Lot Number
185
language

1912 Detroiter Type A Speedster

Sold For $28,050

Inclusive of applicable buyer's fee.

RM | Auctions - HERSHEY 10 - 11 OCTOBER 2019 - The Merrick Auto Museum Collection


Engine No.
062
  • Little-known and near-forgotten Detroit make
  • Unique one-off speedster body
  • The oldest known example

The Briggs-Detroiter Company was formed in October 1911 by Charles S. Briggs, formerly with Brush, and John A. Boyle. W.S. Lee was appointed chief engineer, while Zach Barber, a former E-M-F distributor, became sales manager. The first Detroiter, a four-cylinder Continental-engined assembled car, was introduced in January 1912 at the Detroit Automobile Show.

Initial sales were encouraging. The introductory five-passenger touring was joined by a roadster in 1913. Then, in 1914, six Type A variants were catalogued, in addition to a jaunty Kangaroo speedster with virtually no body. By 1915, however, the company was in receivership. Later that summer, Alfred O. Dunk, an inveterate investor/rescuer/disperser of bankrupt automobile companies, reorganized the firm as the Detroiter Motor Car Company and continued production until early 1917. Another reorganization did not help, and the whole operation was auctioned off that December.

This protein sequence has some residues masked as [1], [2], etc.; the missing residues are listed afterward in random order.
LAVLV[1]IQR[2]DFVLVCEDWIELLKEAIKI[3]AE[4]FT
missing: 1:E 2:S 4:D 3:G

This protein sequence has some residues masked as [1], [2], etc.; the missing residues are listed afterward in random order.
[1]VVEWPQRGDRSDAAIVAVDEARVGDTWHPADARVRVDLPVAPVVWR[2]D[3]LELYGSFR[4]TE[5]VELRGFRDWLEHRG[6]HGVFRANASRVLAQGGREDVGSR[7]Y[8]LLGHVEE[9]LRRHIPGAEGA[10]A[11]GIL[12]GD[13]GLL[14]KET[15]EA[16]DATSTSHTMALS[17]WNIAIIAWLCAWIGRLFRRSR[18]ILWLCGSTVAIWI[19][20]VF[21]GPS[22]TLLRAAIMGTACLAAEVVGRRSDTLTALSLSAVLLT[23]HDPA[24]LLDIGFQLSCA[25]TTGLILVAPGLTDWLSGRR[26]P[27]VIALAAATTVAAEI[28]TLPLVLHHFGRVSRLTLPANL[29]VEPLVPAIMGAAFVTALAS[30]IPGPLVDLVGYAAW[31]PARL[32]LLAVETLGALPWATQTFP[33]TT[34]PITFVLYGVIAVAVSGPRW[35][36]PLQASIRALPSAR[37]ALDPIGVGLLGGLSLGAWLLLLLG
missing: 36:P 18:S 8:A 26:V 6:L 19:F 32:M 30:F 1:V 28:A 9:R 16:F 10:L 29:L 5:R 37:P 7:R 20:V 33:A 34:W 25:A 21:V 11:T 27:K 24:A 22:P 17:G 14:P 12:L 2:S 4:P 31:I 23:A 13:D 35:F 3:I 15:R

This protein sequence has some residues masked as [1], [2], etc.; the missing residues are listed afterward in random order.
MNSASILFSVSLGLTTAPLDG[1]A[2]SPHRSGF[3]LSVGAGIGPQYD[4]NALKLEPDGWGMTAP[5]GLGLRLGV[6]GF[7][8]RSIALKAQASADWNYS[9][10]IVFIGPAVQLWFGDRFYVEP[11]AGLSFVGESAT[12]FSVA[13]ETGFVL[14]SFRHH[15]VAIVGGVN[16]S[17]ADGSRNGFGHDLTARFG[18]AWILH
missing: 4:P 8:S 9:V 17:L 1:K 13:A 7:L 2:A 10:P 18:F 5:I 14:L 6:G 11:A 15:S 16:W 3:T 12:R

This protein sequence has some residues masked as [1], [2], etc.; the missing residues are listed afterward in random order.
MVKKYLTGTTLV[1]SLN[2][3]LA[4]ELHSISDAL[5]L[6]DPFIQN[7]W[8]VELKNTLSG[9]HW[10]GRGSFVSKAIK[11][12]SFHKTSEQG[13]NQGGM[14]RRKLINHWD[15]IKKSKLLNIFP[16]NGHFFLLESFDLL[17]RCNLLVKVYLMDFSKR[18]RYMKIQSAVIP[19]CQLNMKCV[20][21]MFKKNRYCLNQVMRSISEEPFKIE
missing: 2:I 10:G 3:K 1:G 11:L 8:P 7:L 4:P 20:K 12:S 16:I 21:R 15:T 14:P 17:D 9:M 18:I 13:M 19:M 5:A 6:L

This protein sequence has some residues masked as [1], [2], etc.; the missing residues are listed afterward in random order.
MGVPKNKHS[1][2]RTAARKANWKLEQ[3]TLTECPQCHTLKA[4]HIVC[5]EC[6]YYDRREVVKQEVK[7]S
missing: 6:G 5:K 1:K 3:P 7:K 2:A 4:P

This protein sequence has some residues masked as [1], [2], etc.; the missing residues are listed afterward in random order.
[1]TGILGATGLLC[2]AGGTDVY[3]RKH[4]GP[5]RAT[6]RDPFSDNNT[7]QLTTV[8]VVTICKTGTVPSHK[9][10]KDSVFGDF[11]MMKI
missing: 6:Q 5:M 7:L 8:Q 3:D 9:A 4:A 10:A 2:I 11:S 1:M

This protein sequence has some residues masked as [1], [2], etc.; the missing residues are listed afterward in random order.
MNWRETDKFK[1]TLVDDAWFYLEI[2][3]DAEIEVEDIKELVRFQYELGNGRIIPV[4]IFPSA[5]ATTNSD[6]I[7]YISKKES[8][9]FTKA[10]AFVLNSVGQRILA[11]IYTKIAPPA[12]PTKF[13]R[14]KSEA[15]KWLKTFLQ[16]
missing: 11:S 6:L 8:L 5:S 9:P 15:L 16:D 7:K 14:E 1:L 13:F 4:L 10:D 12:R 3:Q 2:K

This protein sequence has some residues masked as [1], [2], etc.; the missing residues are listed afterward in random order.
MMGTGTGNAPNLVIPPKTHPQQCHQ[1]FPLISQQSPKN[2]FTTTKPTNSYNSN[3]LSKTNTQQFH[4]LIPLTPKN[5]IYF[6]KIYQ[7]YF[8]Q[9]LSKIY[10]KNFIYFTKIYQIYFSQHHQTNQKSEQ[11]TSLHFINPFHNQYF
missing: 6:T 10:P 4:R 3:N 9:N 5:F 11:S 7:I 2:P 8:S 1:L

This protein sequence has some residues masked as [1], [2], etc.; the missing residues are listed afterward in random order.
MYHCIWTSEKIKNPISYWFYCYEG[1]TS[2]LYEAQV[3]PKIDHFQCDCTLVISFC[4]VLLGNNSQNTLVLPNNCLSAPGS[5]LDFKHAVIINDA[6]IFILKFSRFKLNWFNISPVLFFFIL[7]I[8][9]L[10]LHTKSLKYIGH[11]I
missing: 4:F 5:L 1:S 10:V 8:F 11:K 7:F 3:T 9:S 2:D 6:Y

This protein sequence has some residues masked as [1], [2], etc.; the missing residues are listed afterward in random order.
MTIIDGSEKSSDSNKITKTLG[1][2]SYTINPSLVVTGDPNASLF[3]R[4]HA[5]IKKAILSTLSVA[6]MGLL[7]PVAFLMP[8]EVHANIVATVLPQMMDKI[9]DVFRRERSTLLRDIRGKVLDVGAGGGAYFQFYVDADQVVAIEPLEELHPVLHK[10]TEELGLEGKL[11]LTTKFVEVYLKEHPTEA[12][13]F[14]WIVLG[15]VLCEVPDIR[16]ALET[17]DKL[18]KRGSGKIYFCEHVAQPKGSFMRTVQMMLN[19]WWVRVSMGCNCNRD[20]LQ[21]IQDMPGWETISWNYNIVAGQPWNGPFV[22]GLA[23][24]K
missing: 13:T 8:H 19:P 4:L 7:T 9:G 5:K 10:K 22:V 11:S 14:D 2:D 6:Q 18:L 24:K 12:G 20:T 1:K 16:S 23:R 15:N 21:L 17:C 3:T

The Kangaroo speedster notwithstanding, this Detroiter has been built up in the idiom of a Mercer Raceabout. Indeed, according to the history accompanying the car, it was ordered as a bare chassis by Ferd and Fred Dennis, brothers who had a Detroiter dealership in St. Marys, Indiana. Ferd lusted for a Mercer, so he took the opportunity to craft a facsimile on a Detroiter chassis. It was built in St. Marys during the winter of 1912–13 with two factory engineers in attendance, and one story says it served as a prototype for the Kangaroo speedster, itself reputedly aimed at the Australian market. Its engine is a Turmo (Turner & Moore) four, as used in other Detroiters that year.

Around 1930 Ferd Dennis sold the speedster to a farmer, who used it as a stationary powerplant for a corn chopper. In 1950 it was bought by Don Baumgart of Evansville, Indiana, who restored it. The dashboard reportedly came from the SS Queen Mary when it was being converted for troop transport at the Brooklyn Navy yard during World War II. The Detroiter was purchased by the Merrick Auto Museum in 2004.

Unquestionably unique, this Detroiter will fit right in with many an eclectic collection.



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